More than 120 universities pay vice chancellors more than Theresa May
Revealed: More than 120 universities pay vice chancellors a higher salary than Prime Minister Theresa May with one taking home almost £500,000
- Office for Students (OfS) data shows 1.5% of staff are paid more than £100,000
- Vice chancellors are paid by universities drawn from public taxation grants
- The vice chancellors also get their wages via funding from student loans
- 124 of 133 universities paid them more than the £150,000 salary the PM earns
Vice chancellors at more than 120 universities were paid a higher salary than Theresa May last year.
Data from the Office for Students (OfS) shows that 1.5 percent of staff in the sector receive a basic salary of more than £100,000 a year – a rise of 1.3% in 2016/17.
Altogether, 124 of the 133 universities across England paid their heads more than the £150,000 salary the Prime Minister earns – with one taking home almost £500,000.
‘Theresa May (pictured) deserves a final chance, but after that she would be unpatriotic to cling on to office. If she is forced out of power, she should be offered the opportunity to leave with honour’
The proportion of vice chancellors , who are paid via university funding from student loans and taxpayer grants, receiving a basic salary of greater than £100,000 fell at 48 providers.
The data looks at the pay of vice chancellors – or an equivalent role – and other senior staff for 2017/18.
According to the figures, the University of Bath was at the top of the list, paying its head of provider a basic salary of £470,000.
However, when other benefits were taken into account this rose to a total remuneration of £492,000.
The University of Cambridge came second with a basic vice chancellor salary of £431,000, and total remuneration of £492,000.
And third spot was taken by the University of Southampton, paying a basic salary of £423,000 and total sum of £442,000..
Nicola Dandridge, chief executive of the OfS, said: ‘It is not for the Office for Students to set a vice chancellor’s pay.
‘We understand that running a university is a significant and complex task, and it is right that those who excel in their roles should be well rewarded.
‘Despite this, where pay is out of kilter, or salary increases at the top outstrip pay awards to other staff, vice chancellors should be prepared to answer tough questions from their staff, student bodies and the public.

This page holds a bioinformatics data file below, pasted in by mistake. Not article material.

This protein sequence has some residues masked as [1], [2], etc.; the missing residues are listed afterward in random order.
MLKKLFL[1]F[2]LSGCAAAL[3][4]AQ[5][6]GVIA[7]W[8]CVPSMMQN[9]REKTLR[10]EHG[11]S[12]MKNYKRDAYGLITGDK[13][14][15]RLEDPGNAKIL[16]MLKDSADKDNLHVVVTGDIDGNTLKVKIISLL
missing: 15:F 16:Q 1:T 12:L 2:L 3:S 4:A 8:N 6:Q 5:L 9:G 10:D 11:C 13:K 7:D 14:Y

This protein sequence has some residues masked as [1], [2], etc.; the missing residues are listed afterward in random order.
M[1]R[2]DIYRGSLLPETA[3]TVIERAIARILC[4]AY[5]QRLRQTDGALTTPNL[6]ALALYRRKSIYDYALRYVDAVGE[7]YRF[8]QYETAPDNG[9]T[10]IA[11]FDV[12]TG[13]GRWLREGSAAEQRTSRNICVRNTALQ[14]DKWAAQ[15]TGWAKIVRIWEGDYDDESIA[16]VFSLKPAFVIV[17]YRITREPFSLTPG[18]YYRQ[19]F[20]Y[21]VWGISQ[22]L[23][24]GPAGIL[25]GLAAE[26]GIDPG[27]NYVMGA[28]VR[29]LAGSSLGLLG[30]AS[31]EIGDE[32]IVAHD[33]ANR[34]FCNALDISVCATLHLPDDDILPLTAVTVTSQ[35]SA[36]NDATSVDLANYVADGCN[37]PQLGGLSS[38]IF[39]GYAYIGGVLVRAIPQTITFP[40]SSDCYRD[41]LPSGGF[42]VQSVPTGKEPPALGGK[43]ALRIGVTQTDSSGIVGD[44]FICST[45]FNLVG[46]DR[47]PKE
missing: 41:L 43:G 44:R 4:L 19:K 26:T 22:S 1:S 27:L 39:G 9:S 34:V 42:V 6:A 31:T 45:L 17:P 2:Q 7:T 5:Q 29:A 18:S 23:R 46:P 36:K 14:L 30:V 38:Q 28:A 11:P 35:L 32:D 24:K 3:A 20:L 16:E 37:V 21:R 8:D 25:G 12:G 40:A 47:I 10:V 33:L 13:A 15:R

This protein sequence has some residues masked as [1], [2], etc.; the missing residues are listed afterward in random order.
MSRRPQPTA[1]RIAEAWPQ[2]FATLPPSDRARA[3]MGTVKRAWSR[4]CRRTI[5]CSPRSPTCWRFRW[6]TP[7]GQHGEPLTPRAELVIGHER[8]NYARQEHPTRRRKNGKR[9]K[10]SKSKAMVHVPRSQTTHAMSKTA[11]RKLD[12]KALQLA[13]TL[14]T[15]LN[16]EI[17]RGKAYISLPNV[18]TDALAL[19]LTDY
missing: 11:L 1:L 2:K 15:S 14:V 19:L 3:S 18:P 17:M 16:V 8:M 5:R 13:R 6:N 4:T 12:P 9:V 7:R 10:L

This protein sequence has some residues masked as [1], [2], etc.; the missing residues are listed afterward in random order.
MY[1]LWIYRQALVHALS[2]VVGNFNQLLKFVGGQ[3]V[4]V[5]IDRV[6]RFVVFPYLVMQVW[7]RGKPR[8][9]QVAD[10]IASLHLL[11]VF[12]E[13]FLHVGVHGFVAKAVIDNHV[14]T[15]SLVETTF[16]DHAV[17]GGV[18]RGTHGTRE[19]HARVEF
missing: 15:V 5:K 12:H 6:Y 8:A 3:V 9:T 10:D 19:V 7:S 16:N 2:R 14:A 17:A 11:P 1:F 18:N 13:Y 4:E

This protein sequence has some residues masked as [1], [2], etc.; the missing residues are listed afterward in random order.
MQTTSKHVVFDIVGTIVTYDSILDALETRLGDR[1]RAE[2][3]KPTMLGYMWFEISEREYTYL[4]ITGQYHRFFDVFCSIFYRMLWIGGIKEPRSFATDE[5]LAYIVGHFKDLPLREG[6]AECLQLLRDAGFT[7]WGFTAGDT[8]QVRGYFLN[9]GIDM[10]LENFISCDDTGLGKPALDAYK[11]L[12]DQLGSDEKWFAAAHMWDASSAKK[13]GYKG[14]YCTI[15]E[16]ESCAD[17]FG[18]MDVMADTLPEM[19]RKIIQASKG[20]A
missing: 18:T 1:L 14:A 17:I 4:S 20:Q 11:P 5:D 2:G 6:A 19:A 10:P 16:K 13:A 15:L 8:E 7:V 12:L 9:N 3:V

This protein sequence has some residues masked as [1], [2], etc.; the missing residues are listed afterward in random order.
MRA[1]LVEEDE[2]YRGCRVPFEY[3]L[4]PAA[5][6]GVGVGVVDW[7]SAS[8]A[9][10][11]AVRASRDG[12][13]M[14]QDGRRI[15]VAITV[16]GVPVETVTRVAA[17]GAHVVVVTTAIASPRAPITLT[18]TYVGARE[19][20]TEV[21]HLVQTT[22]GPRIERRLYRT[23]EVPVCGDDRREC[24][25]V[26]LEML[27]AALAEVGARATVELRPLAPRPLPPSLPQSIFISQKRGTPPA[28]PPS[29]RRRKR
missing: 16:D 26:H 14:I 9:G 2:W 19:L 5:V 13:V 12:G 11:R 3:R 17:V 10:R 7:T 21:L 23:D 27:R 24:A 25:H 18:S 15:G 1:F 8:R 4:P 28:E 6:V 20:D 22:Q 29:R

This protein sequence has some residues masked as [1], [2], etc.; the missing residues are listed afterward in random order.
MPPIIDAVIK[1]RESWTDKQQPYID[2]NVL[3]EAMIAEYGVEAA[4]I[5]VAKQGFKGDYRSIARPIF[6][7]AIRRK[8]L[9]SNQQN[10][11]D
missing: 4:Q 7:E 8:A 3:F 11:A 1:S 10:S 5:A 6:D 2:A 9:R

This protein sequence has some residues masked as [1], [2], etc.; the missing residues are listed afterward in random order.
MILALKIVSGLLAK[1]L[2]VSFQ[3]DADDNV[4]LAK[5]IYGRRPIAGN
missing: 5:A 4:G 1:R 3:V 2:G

‘It is good to see signs of pay restraint at some universities, with some vice chancellors refusing a salary increase.’
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She added that institutions receive significant funding, both in the form of direct grants drawn from public taxation as well as funding from student loans.
‘Universities – and individual vice chancellors – need to be confident that they can justify the pay that they receive,’ said Ms Dandridge.
However, the report was criticised by the University and College Union (UCU), which branded the OfS a ‘paper tiger’.
The union said the report failed to look at the excessive and arbitrary rises still enjoyed by some vice chancellors, or tackle the expenses and other benefits in kind that have ‘plagued universities in recent years’.
Nicola Dandridge, chief executive of the OfS, said: ‘We understand that running a university is a significant and complex task, and it is right that those who excel in their roles should be well rewarded’
UCU head of policy Matt Waddup said: ‘With this lightweight report, the OfS has shown itself to be a paper tiger incapable of stopping the pay and perks scandals that have plagued universities.
‘The report simply regurgitates some of the analysis done by UCU and others in recent years, but pulls its punches on how to address the problem.
‘The OfS fails to ask why some vice chancellors are still picking up double-digit pay rises and doesn’t even look at their expenses or other benefits in kind.
‘This report sends a message that those who accept such largesse have nothing to fear from the new regulator.’
The 10 highest vice-chancellor basic salaries for 2017/18:
University of Bath, £470,000
University of Cambridge, £431,000
University of Southampton, £423,000
London Business School, £422,000
University of Birmingham, £386,000
Imperial College, £373,000
University College London, £368,000
University of Surrey, £364,000
Open University, £360,000
University of Oxford, £360,000
Education Secretary Damian Hinds said: ‘While universities are autonomous institutions, around 45% of English institutions’ income in 2016/17 came through upfront public funding, so they are rightly subject to public scrutiny.
‘Of course salaries need to be competitive, but high pay must be justified by high performance on objectives such as widening participation for disadvantaged groups, low dropout rates, growing export earnings and pioneering innovative research.
‘We set up the Office for Students to look out for students’ interests and it is absolutely right that the OfS demands greater transparency from universities by requiring them to justify the pay and benefits of their vice chancellors.
‘We have given the OfS powers to take action if universities do not do this and we expect them to be used where necessary.’
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